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Sometimes You Just Fall Into It

Printed From: Foods of the World Forum
Category: Asia
Forum Name: The Middle East
Forum Discription: From Turkey and the Arabic Peninsula to Pakistan and the far corners of Alexander's Empire.
URL: http://foodsoftheworld.ActiveBoards.net/forum_posts.asp?TID=5494
Printed Date: 21 November 2019 at 22:06


Topic: Sometimes You Just Fall Into It
Posted By: HistoricFoodie
Subject: Sometimes You Just Fall Into It
Date Posted: 17 September 2019 at 22:07
So, Friend Wife's clothes dryer went kaput, and we've been using a commercial laundrimat to dry clothing.

Turns out, the one we've been patronizing is owned by an immigrant Turkish family.  Mama and I got to talking about food, and we've been exchanging recipes, food, and all things culinary.  

Y'all remember my thread on Ottoman foodways? While that level of food is good, it is, at base, palace food.  It's nice, for a change, to explore the actual things a housewife---in this case a Turkish housewife--prepares at home.

Right off, for instance, she shared some lentil & bulgur kofte with me.  Delicious little bites, that appear in none of the five or six Turkish cookbooks on my shelves.

Here's hoping for a long, fattening friendship. 


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But we hae meat and we can eat
And sae the Lord be thanket



Replies:
Posted By: HistoricFoodie
Date Posted: 27 September 2019 at 02:09
Susan, my new best friend, shared another Turkish delicacy with me. It's called tarhana, and is the basis for what may be the most popular soup in Turkey, particularly in the mountainous regions, such as Anatolia.

Tarhana looks like very course cornmeal, or, perhaps bulgur.  But what it is is a mixture of yogurt, flour, spices, and vegetables that is fermented, then allowed to dry (traditionally in the sun), and ground to consistency.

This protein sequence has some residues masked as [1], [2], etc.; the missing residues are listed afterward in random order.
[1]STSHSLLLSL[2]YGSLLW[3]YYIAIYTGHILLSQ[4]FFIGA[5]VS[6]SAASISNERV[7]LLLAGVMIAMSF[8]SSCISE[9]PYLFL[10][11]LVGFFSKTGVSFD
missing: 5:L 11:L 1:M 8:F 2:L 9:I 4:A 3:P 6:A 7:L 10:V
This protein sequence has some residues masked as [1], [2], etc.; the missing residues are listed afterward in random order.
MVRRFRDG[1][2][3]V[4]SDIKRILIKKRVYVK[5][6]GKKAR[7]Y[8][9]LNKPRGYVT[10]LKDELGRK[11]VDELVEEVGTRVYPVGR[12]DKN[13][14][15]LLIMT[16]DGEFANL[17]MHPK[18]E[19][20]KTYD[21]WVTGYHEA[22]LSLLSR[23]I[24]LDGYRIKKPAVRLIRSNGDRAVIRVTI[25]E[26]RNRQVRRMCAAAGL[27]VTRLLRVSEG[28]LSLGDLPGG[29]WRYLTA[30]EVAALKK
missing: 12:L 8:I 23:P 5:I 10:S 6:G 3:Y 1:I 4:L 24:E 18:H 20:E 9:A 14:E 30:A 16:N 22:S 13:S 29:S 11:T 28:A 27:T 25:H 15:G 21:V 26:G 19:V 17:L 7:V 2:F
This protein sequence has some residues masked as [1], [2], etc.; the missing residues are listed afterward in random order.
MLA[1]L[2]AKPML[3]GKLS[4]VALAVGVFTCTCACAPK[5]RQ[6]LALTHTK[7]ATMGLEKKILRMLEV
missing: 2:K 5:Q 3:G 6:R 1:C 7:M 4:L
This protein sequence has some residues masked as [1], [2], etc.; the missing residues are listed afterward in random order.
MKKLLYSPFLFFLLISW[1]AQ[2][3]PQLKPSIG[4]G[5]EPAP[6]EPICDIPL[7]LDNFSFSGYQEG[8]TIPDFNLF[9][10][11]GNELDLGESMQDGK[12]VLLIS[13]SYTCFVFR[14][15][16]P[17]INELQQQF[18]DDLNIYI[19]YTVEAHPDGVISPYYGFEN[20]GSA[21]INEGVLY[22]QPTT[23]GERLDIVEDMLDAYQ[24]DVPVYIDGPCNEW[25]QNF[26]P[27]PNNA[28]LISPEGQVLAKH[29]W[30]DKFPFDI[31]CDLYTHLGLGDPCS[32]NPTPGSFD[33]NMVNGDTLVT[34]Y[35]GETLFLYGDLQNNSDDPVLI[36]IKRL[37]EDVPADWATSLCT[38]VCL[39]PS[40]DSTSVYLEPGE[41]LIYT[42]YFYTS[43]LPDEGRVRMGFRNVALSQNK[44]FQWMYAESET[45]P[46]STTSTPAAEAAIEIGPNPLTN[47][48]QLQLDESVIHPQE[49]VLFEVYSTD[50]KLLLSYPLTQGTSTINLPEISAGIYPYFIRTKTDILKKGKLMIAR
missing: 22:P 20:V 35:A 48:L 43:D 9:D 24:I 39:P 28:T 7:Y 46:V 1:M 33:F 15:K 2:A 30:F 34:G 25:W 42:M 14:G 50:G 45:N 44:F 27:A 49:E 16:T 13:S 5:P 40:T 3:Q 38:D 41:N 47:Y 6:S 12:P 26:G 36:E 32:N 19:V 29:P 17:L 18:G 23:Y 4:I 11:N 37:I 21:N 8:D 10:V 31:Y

This mixture is dissolved in boiling water or stock, often with the addition of other veggies and some tomato paste, to make the actual soup.  One references says this might be the original instant soup. 

Susan gave me a pint jar of the stuff, which should last some time, as only a few spoonsfull of the mixture are used at a time.  I haven't had a chance to actually try the soup, yet, but I'm looking forward to it. 


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But we hae meat and we can eat
And sae the Lord be thanket


Posted By: gracoman
Date Posted: 27 September 2019 at 19:28
You got me going with this one. 

https://www.youtube.com/watch?v=J7Sq7VKWAfo


Posted By: Margi Cintrano
Date Posted: 28 September 2019 at 04:01


Historic Foodie,

Wow.  This is phenomenal .. 

What a  surprise one can encounter in a laundry-mat  !!

Look forward to hearing all about the soup.

Best wishes for a lovely weekend. 


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Volamos a Mediterraneo, un paraiso que conquista su gente u su cocina.


Posted By: Margi Cintrano
Date Posted: 28 September 2019 at 04:16


Gracoman and Brook,

Thank you for posting the Video, Gracoman.

Wow.  Quite exceptional ..  Though very laborious and 12 days worth of labor.

I have been to Turkey back in the 1990s and the base (red and Green horn shaped capscicum, parsley, mint, yogurt, tomatoes ) are common ingredients in a large variety or Turkish dishes. 

Good luck with the Project  !!!  




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Volamos a Mediterraneo, un paraiso que conquista su gente u su cocina.